Last week, Swedish Prime Minister Stefan Lofven announced that there was to be a snap election in the country in March 2015, the first such election since 1958. As Sweden is typically seen as one of the more stable democracies in the EU, and the western world as a whole, this news has been received with alarm and surprise.
Sweden has a unicameral parliament called the Riksdag, to which 349 representatives are elected, usually every four years. Of these seats, 310 are elected via a method of proportional representation known as the Sainte-Laguë method and 49 are held independently of a constituency and are assigned to parties in proportion to the amount of votes received. In order for a party to receive any seats in the Riksdag at all, it must secure more than 4% of the vote. This means that, as long as a party receives more than 4% of the vote, it will more or less be proportionally represented in parliament, which means coalitions are incredibly common. Sweden has not had a majority government since 1968.
Despite this tradition of co-operation between parties, tensions have been rocking the country for the past few years. One of the main political issues in Sweden is immigration. In 2010, 14.3% of all Swedish residents were foreign born. Given that the government voted last year to give automatic asylum to any Syrian refugees that managed to get to the country, this figure is only set to rise. But whilst this statistic may be met with horror in Britain, there was a consensus of widespread support in Sweden towards immigration. It may perhaps be compared with the 1990s-mid 2000s broad support for immigration in the UK. However, like the UK, the nation is becoming increasingly fractured on the issue. That’s why the far-right Swedish Democrats secured 12% of the vote in the last election and managed to bring the parliamentary machinery to a complete halt.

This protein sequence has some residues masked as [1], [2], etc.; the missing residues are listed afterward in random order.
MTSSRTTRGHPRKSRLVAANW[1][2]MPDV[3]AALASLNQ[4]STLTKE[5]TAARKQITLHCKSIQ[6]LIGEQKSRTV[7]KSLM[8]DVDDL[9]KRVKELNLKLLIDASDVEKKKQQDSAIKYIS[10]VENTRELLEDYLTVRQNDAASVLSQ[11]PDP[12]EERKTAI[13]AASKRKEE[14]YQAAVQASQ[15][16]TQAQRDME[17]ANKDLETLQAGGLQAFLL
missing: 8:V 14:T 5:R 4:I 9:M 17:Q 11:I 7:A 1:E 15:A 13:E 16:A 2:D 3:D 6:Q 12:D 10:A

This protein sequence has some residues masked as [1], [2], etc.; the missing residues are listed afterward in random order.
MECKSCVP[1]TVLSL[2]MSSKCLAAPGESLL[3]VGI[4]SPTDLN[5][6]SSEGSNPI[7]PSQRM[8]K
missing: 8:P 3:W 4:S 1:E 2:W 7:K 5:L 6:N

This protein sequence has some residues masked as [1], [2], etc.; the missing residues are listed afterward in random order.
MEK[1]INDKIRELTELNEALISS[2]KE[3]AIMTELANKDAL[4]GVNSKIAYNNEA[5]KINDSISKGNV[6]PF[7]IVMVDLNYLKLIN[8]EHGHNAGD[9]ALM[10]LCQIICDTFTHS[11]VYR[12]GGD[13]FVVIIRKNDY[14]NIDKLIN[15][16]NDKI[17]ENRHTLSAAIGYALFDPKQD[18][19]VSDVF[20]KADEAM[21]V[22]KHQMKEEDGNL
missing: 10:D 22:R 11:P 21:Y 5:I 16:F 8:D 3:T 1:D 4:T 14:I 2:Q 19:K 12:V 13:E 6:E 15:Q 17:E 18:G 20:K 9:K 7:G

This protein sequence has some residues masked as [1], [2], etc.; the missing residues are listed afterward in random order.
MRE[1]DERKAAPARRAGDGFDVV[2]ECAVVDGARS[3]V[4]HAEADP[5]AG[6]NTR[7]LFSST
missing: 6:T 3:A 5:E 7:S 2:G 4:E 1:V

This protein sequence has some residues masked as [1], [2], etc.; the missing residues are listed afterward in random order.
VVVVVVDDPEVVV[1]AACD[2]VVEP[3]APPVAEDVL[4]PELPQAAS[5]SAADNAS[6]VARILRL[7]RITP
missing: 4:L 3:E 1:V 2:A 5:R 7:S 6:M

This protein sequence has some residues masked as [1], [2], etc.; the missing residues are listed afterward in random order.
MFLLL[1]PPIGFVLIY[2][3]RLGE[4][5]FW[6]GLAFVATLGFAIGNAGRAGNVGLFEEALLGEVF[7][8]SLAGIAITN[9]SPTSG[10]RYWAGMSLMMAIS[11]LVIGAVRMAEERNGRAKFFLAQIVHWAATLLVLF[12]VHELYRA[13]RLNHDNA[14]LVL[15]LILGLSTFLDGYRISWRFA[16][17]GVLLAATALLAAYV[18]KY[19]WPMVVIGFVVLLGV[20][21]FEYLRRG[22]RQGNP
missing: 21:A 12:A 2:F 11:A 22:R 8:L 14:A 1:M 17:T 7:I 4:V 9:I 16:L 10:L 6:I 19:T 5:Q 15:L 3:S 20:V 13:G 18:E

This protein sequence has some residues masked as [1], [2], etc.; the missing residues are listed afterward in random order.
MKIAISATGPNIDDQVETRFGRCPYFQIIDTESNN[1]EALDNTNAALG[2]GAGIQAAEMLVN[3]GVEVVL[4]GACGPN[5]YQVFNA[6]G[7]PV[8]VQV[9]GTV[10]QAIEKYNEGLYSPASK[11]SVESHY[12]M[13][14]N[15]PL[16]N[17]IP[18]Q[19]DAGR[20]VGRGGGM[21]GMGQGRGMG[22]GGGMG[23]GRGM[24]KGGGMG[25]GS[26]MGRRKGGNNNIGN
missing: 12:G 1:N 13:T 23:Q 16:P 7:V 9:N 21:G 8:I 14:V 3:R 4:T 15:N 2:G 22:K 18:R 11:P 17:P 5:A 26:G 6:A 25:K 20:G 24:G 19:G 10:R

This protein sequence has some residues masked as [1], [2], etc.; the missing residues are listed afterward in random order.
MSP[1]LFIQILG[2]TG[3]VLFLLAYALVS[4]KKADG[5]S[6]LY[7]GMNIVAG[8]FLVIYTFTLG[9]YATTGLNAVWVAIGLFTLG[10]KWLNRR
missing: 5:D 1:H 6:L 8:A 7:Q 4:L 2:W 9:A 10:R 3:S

The current government consists of a minority government between the Social Democrats and the Greens, who between them comprise 138 seats, which is 37 short of the 175 needed to secure a majority. This has caused the government to be dependent on the Moderate Party and the Sweden Democrats, who hold 84 and 49 seats, respectively. When the Sweden Democrats voted alongside the opposition, Prime Minister Lofven’s budget was rejected, leading to a breakup of the government and the call for new elections.
It is likely that next year’s vote will be seen as a bellwether for the right-wing in Europe. There’s been a sustained rise of anti-EU parties across the EU, from the more moderate UKIP and Sweden Democrats to the militant Jobbik and Golden Dawn. If the Sweden Democrats – a party with no parliamentary representation prior to 2010 – are continually able to obstruct the parliament of the EU’s 8th largest economy, the repercussions will be felt across the continent. Similarly, if they are able to enter government, it will represent a key turning point within the EU; the point at which a member state may hold its first exit referendum.
It is still highly within the realm of possibility that the Sweden Democrats’ election success was a flash in the pan, and that the Social Democrats will be able to form a majority coalition in 2015. But this is far from a safe bet, and whatever the result, Sweden’s first snap election in over 50 years is guaranteed to be one of the most significant political events in Europe this decade.
Update: This election has now been abandoned as Prime Minister Löfven has managed to organise a six party coalition.